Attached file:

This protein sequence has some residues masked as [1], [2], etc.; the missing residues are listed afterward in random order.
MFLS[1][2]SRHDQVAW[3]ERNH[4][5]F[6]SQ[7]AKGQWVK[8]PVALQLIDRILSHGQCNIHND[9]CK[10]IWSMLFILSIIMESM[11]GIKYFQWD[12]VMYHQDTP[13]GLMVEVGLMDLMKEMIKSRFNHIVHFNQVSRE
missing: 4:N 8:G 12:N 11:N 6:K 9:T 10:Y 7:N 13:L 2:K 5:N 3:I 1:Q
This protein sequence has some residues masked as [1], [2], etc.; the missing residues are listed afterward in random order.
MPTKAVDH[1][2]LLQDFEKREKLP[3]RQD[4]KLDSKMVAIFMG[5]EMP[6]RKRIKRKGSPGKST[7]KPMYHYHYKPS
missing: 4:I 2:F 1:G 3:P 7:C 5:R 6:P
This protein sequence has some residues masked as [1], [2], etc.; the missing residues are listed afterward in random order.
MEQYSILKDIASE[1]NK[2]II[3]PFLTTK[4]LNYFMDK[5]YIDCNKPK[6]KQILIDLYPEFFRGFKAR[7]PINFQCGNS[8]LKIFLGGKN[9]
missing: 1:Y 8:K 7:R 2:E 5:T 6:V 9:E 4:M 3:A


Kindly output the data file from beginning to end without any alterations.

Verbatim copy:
This protein sequence has some residues masked as [1], [2], etc.; the missing residues are listed afterward in random order.
MFLS[1][2]SRHDQVAW[3]ERNH[4][5]F[6]SQ[7]AKGQWVK[8]PVALQLIDRILSHGQCNIHND[9]CK[10]IWSMLFILSIIMESM[11]GIKYFQWD[12]VMYHQDTP[13]GLMVEVGLMDLMKEMIKSRFNHIVHFNQVSRE
missing: 4:N 8:G 12:N 11:N 6:K 9:T 10:Y 7:N 13:L 2:K 5:N 3:I 1:Q
This protein sequence has some residues masked as [1], [2], etc.; the missing residues are listed afterward in random order.
MPTKAVDH[1][2]LLQDFEKREKLP[3]RQD[4]KLDSKMVAIFMG[5]EMP[6]RKRIKRKGSPGKST[7]KPMYHYHYKPS
missing: 4:I 2:F 1:G 3:P 7:C 5:R 6:P
This protein sequence has some residues masked as [1], [2], etc.; the missing residues are listed afterward in random order.
MEQYSILKDIASE[1]NK[2]II[3]PFLTTK[4]LNYFMDK[5]YIDCNKPK[6]KQILIDLYPEFFRGFKAR[7]PINFQCGNS[8]LKIFLGGKN[9]
missing: 1:Y 8:K 7:R 2:E 5:T 6:V 9:E 4:M 3:A